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Original Contribution
October 20, 2010

Association Between Implementation of a Medical Team Training Program and Surgical Mortality

Author Affiliations

Author Affiliations: National Center for Patient Safety, Department of Veterans Affairs (Mss Neily and West and Drs Mills, Young-Xu, Carney, Mazzia, Paull, and Bagian) and Department of Psychiatry, Dartmouth Medical School (Drs Mills and Young-Xu), Hanover, New Hampshire; Department of Surgery, Baylor College of Medicine, and Michael E. DeBakey Veterans Affairs Medical Center, Houston, Texas (Dr Berger); Preventive Medicine and Community Health at the University of Texas Medical Branch, Galveston, and Military and Emergency Medicine—Uniformed Services University of the Health Sciences, F. Edward Hebert School of Medicine, Bethesda, Maryland (Dr Bagian).

JAMA. 2010;304(15):1693-1700. doi:10.1001/jama.2010.1506

Context There is insufficient information about the effectiveness of medical team training on surgical outcomes. The Veterans Health Administration (VHA) implemented a formalized medical team training program for operating room personnel on a national level.

Objective To determine whether an association existed between the VHA Medical Team Training program and surgical outcomes.

Design, Setting, and Participants A retrospective health services study with a contemporaneous control group was conducted. Outcome data were obtained from the VHA Surgical Quality Improvement Program (VASQIP) and from structured interviews in fiscal years 2006 to 2008. The analysis included 182 409 sampled procedures from 108 VHA facilities that provided care to veterans. The VHA's nationwide training program required briefings and debriefings in the operating room and included checklists as an integral part of this process. The training included 2 months of preparation, a 1-day conference, and 1 year of quarterly coaching interviews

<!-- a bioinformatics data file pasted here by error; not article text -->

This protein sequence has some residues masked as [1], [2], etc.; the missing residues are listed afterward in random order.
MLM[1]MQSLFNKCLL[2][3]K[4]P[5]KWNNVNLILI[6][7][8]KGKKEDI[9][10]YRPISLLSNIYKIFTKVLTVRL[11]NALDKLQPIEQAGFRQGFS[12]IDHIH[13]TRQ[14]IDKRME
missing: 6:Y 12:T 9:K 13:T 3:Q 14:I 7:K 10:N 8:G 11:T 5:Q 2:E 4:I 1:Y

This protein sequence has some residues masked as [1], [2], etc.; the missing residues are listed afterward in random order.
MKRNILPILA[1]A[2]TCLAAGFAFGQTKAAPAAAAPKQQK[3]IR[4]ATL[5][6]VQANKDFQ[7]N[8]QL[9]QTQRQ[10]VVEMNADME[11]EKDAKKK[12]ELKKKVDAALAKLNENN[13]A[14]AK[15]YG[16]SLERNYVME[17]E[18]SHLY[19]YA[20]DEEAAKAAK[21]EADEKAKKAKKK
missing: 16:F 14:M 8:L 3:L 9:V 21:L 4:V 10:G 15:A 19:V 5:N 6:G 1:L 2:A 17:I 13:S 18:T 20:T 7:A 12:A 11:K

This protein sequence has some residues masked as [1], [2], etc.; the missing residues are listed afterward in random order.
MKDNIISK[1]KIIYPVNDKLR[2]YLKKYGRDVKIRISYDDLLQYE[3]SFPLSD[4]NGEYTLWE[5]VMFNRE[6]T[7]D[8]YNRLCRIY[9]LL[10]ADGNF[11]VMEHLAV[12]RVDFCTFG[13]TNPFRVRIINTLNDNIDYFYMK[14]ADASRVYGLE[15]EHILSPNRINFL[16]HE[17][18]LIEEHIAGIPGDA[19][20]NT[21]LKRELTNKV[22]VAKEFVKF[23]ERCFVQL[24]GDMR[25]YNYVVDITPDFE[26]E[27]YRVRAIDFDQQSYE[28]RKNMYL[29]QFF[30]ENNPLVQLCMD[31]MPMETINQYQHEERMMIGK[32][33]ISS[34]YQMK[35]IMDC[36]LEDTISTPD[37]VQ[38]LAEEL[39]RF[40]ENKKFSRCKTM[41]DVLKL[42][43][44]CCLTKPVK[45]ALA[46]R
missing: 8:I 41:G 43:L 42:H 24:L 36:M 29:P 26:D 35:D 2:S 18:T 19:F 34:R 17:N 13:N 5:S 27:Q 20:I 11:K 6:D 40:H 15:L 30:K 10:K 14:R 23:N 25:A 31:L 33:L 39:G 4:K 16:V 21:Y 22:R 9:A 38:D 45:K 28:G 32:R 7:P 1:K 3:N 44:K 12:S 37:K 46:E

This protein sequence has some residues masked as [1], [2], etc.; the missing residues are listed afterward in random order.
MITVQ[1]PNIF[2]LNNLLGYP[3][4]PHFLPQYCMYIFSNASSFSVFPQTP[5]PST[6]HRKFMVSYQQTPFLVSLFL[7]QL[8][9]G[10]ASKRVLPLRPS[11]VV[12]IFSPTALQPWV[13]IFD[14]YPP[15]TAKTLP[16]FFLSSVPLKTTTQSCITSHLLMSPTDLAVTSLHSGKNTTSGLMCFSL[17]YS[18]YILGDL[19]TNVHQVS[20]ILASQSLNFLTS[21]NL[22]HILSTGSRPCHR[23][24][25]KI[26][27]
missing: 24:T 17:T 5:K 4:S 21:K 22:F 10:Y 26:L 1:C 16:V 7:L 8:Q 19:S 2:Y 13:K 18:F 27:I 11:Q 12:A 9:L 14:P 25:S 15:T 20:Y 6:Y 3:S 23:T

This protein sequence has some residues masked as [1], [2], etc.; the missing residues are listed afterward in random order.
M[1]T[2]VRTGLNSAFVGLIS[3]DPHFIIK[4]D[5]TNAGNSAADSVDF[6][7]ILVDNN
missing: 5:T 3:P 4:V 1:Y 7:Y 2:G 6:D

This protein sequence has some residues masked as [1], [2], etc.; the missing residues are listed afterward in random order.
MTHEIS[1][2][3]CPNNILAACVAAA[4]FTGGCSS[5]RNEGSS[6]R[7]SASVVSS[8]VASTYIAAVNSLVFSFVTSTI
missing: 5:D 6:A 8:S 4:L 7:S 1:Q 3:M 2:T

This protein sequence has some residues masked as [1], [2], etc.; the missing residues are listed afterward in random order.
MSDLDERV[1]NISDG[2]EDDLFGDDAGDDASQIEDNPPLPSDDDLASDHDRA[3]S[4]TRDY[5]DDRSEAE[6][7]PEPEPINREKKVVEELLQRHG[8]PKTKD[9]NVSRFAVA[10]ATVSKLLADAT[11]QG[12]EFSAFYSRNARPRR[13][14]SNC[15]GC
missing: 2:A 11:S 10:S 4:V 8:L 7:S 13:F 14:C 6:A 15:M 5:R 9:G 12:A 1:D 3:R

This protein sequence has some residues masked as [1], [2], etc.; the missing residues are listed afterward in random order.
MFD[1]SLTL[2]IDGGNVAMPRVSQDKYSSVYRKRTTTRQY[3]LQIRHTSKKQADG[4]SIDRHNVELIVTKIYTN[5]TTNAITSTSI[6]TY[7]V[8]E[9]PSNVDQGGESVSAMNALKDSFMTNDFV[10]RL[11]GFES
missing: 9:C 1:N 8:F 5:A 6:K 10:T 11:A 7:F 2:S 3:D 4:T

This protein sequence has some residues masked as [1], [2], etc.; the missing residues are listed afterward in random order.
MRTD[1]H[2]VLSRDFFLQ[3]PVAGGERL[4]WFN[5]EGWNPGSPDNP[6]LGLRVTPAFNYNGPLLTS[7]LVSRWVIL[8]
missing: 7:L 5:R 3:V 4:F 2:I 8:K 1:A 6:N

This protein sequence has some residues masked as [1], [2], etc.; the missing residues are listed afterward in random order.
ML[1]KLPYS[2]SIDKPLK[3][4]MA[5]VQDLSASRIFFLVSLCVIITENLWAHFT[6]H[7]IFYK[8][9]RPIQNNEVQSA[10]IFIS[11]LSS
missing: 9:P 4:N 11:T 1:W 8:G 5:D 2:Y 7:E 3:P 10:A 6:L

Main Outcome Measure The rate of change in the mortality rate 1 year after facilities enrolled in the training program compared with the year before and with nontraining sites.

Results The 74 facilities in the training program experienced an 18% reduction in annual mortality (rate ratio [RR], 0.82; 95% confidence interval [CI], 0.76-0.91; P = .01) compared with a 7% decrease among the 34 facilities that had not yet undergone training (RR, 0.93; 95% CI, 0.80-1.06; P = .59). The risk-adjusted mortality rates at baseline were 17 per 1000 procedures per year for the trained facilities and 15 per 1000 procedures per year for the nontrained facilities. At the end of the study, the rates were 14 per 1000 procedures per year for both groups. Propensity matching of the trained and nontrained groups demonstrated that the decline in the risk-adjusted surgical mortality rate was about 50% greater in the training group (RR,1.49; 95% CI, 1.10-2.07; P = .01) than in the nontraining group. A dose-response relationship for additional quarters of the training program was also demonstrated: for every quarter of the training program, a reduction of 0.5 deaths per 1000 procedures occurred (95% CI, 0.2-1.0; P = .001).

Conclusion Participation in the VHA Medical Team Training program was associated with lower surgical mortality.